7. In situ ATR-FTIR study of H2O and D2O adsorption on TiO2 under UV irradiation.

    Science.gov (United States)

    Belhadj, Hamza; Hakki, Amer; Robertson, Peter K J; Bahnemann, Detlef W

    2015-09-21

    The adsorption of water and deuterium oxide on TiO2 surfaces was investigated in the dark as well as under UV(A) irradiation using in situ ATR-FTIR spectroscopy under oxygen and oxygen free conditions. Adsorption of H2O-D2O mixtures revealed an isotopic exchange reaction occurring onto the surface of TiO2 in the dark. Under UV(A) irradiation, the amount of both OH and OD groups was found to be increased by the presence of molecular oxygen. Furthermore, the photocatalytic formation of hydroperoxide under oxygenated condition has been recorded utilizing Attenuated Total Reflection Fourier Transformed Infrared (ATR-FTIR) spectroscopy which appeared as new band at 3483 cm(-1). Different possible mechanisms are discussed in terms of the source of hydroxyl groups formed and/or hydration water on the TiO2 surface for the photocatalytic reaction and photoinduced hydrophilicity. PMID:26266701

  8. ATR-FTIR spectroscopic characterization of coexisting carbonate surface complexes on hematite

    Science.gov (United States)

    Bargar, J.R.; Kubicki, J.D.; Reitmeyer, R.; Davis, J.A.

    2005-01-01

    The speciation of carbonate adsorbed to hematite in air-equilibrated aqueous solutions has been studied using ATR-FTIR spectroscopy. Samples were measured over a range of pH conditions, at 0.1 M NaCl and at low ionic strength, and in H2O and D2O solutions to permit a multispecies analysis of the data. Second-derivative analyses and fits to the spectra indicate the presence of two major and two minor surface-bound carbonate species. The two major complexes coexist at near-neutral pH and low ionic strength. One of these two complexes is relatively sensitive to ionic strength, being displaced at 0.1 M NaCl, whereas the other is not. Comparison of experimental to DFT/MO-calculated frequencies suggest these two major species to be (a) a monodentate binuclear inner-sphere carbonate surface complex, and (b) a fully or partially solvated carbonate (CO32-) species that is symmetry broken and appears to reside in the structured vicinal water layers at the hematite-water interface, retained by hydrogen bonding and/or other forces. Minor carbonate complexes include diffuse layer CO32- and an unidentified inner-sphere species. Both of the dominant species observed here are likely to be significant controls of the surface charge and sorptive properties of Fe-oxides. Copyright ?? 2005 Elsevier Ltd.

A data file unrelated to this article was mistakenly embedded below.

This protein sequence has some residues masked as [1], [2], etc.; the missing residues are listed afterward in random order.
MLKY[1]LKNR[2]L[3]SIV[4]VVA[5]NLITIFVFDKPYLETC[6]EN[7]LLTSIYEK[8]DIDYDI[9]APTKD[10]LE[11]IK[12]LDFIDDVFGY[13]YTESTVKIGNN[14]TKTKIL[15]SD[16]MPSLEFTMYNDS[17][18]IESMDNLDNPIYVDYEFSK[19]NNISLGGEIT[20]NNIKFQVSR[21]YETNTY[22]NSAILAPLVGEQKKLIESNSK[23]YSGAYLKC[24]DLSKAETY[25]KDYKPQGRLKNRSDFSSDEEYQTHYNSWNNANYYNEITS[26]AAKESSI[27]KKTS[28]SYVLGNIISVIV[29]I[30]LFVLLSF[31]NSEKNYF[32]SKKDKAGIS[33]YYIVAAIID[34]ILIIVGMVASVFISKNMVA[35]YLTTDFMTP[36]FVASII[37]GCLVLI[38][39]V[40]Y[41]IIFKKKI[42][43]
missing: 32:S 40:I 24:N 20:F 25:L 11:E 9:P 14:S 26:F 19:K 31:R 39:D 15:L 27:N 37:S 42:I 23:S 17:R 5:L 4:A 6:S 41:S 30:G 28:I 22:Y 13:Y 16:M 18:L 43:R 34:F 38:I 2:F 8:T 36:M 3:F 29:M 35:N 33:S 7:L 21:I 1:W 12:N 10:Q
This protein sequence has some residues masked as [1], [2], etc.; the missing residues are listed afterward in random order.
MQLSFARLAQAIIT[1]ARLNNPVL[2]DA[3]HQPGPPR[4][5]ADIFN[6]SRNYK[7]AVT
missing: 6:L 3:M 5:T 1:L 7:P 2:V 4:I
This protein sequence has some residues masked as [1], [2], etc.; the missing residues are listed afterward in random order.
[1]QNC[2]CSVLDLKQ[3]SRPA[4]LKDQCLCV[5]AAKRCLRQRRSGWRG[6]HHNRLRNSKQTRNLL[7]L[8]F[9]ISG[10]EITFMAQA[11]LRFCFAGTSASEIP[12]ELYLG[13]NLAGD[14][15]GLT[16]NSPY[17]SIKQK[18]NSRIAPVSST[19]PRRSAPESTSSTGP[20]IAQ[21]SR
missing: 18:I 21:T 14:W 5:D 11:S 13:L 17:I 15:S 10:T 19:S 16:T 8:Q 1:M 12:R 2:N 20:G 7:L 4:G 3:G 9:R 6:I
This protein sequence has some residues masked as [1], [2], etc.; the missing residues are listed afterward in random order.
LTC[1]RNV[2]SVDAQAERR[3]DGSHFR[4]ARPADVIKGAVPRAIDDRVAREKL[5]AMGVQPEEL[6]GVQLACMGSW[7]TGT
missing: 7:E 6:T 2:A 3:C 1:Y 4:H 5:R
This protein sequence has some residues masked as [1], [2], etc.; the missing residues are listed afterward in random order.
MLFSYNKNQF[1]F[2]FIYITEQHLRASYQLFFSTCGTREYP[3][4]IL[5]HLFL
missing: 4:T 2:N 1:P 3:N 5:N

9. ATR-FTIR spectroscopic studies on density changes of fused silica induced by localized CO2 laser treatment

    Institute of Scientific and Technical Information of China (English)

    张传超; 郑万国; 袁晓东; 张丽娟; 廖威; 晏中华; 陈静; 蒋一岚; 王海军; 栾晓雨; 叶亚云

    2015-01-01

    Surface density changes of the central region of the sites treated by using the CO2 laser-based non-evaporative dam-age mitigation for fused silica are investigated by the attenuated total reflectance-Fourier transform infrared spectroscopy (ATR-FTIR). The ATR-FTIR peak shifts of the treated sites of fused silica are monitored to determine the changes of the corresponding density. For the quenching treated sites, the surface density is increased by (0.24±0.01)%compared with the initial density, but the laser annealing by the exposure of a power ramp down after damage mitigation effectively suppresses the structural changes of treated sites, which could reduce the increase of the corresponding density to (0.08±0.01)%. The results provide the sufficient evidence that the laser annealing by a power ramp down after damage mitigation has a positive effect on the control of the structural change induced by CO2 laser-based damage mitigation.